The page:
11th Street Records is the Best Record Store in Nevada
Downtown Las Vegas in the 1990s was not a place you’d want to be after dark. Though my high school, the Las Vegas Academy of the Arts (originally Las Vegas High School, built in 1930) was a shining magnet program beacon, the neighborhood surrounding it was in disrepair. One day, we watched a drug den being bulldozed across the street from our classroom; itinerant people would wander through campus regularly. However, as the Strip transitioned to include family-friendly attractions such as midways and thrill rides, plus more Cirque du Soleil shows than you can shake a stick at, downtown also started to clean up its act by turning a portion of the street into a pedestrian thoroughfare and added the Fremont Street Experience, a four-block long video canopy with themed visuals. Our martini-toting Mayor, Oscar Goodman — formerly a lawyer for the mob and frequently flanked by showgirls — was a big proponent of transforming the neighborhood outside his office door.
Fast-forward 20 years and the bustling Fremont East District is the place to be for those in search of a craft cocktail at the speakeasy-esque Downtown Cocktail Lounge (good luck figuring out how the door opens). There’s a myriad of musical stylings during the local favorite Nickel Fucking Beer Night party at Commonwealth on Tuesdays. You’ve got plenty of punk and rock shows at Backstage Bar & Billiards, plus options for great eats like La Comida. The spot where the drug den once existed is now modern office buildings and luxury condos. Fremont East has become a favorite destination for Las Vegas locals, though gentrification and B2B infighting has pushed out some unique veteran businesses (RIP Kabob Korner, Insert Coins, and Beauty Bar). Growing up in Vegas, the majority of my friends tended to avoid getting into gambling because we learned early that the house always wins. However, in a city with essentially no last call, the party never ends. If one bar closes for the night, you just go to one of many 24/7/365 watering holes all over the valley.
Just a short walk from the reinvigorated Fremont Street is a gem of a record shop that’s garnered the attention of numerous notable musicians. Opening on Record Store Day in 2015, 11th Street Records fills the void left by departed record stores also pushed out by chains and the declining sales of physical music. During the third-wave ska heydays in Vegas, bands would cram into the back of Balcony Lights between record bins, as fans packed not only the first floor, but hanging over the loft railing above the musicians as well. That’s where I first met the Rx Bandits, who were touring in a van and needed a floor to sleep on that night; I still visit them at shows to this day and they’ve returned the place-to-crash favor as well. Across the street was Big B’s, with a much larger selection, and it lasted a bit longer before going out of business as Napster infected the ‘net.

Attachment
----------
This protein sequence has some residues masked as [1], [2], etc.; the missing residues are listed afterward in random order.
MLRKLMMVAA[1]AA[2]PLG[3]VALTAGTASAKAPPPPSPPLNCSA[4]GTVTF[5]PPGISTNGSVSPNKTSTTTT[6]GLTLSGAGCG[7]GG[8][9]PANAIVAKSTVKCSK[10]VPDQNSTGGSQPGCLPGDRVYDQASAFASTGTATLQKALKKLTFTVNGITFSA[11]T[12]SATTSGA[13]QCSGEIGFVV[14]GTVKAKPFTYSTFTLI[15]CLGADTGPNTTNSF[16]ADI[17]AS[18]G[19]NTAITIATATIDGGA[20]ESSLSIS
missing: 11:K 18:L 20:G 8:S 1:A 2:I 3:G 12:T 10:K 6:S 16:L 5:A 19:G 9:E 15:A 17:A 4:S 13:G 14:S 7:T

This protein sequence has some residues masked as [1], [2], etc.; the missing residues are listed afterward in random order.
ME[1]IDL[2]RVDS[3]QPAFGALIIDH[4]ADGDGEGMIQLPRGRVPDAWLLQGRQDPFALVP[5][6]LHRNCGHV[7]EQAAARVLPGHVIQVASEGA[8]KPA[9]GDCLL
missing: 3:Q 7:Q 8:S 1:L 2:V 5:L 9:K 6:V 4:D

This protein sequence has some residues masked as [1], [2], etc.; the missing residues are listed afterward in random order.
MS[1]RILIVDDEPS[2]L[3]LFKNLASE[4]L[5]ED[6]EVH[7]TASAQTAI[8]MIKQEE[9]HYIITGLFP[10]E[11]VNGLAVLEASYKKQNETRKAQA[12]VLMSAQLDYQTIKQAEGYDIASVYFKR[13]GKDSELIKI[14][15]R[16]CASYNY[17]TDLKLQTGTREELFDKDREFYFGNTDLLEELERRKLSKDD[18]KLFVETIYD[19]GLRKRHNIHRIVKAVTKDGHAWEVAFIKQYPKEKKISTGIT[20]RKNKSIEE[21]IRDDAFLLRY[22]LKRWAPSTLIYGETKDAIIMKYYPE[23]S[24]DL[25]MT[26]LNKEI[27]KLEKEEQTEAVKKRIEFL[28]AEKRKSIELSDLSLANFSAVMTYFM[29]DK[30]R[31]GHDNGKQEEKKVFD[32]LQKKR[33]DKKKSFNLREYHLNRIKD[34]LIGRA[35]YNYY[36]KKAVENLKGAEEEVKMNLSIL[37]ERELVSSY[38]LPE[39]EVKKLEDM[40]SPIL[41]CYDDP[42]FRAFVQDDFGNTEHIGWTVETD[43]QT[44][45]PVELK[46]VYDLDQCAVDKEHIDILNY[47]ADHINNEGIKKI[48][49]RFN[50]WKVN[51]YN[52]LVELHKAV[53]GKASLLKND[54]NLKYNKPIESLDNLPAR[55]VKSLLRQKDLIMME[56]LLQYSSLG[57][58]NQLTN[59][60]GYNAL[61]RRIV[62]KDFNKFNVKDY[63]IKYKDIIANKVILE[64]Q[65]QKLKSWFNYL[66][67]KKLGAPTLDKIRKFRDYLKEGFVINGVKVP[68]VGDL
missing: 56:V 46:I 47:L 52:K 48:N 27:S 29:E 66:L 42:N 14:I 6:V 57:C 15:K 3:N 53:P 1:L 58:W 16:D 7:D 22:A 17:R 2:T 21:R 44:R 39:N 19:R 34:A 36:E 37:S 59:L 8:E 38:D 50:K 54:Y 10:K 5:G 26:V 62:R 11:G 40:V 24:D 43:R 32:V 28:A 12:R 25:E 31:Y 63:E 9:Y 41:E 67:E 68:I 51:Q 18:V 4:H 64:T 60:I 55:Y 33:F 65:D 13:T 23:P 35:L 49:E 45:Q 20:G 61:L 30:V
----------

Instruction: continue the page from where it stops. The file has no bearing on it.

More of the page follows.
It was quite common to run into local musicians digging in crates back then, and Big B’s was where I ran into drummer Ronnie Vannucci again. I knew from his amazing and experimental rock band Expert on October, and prior to that, Attaboy Skip, a ska band that played the Mardi Gras dance at my high school. He told me about his new band called The Killers and invited me to see them at (now bulldozed) Café Espresso Roma.
I myself even worked a short stint at Blockbuster music, where I’d happily blow most of my measly paycheck on the used CDs we’d buy and trade. They went out of business even before the independent shops. Fortunately, the Zia Records chain existed for those looking for tunes and quirky trinkets at two locations in Vegas, but those came without the sense of community fostered at a local shop where you can nerd out for an hour with the staff about rare vinyl or learn the history behind one of the more valuable records on the walls.
11th Street Records has now emerged for those who long for a 20th-century experience in a digital world. Owner Ronald Corso moved to Las Vegas in 1995 and worked in various aspects of recording, radio, and audio while amassing a large vinyl collection.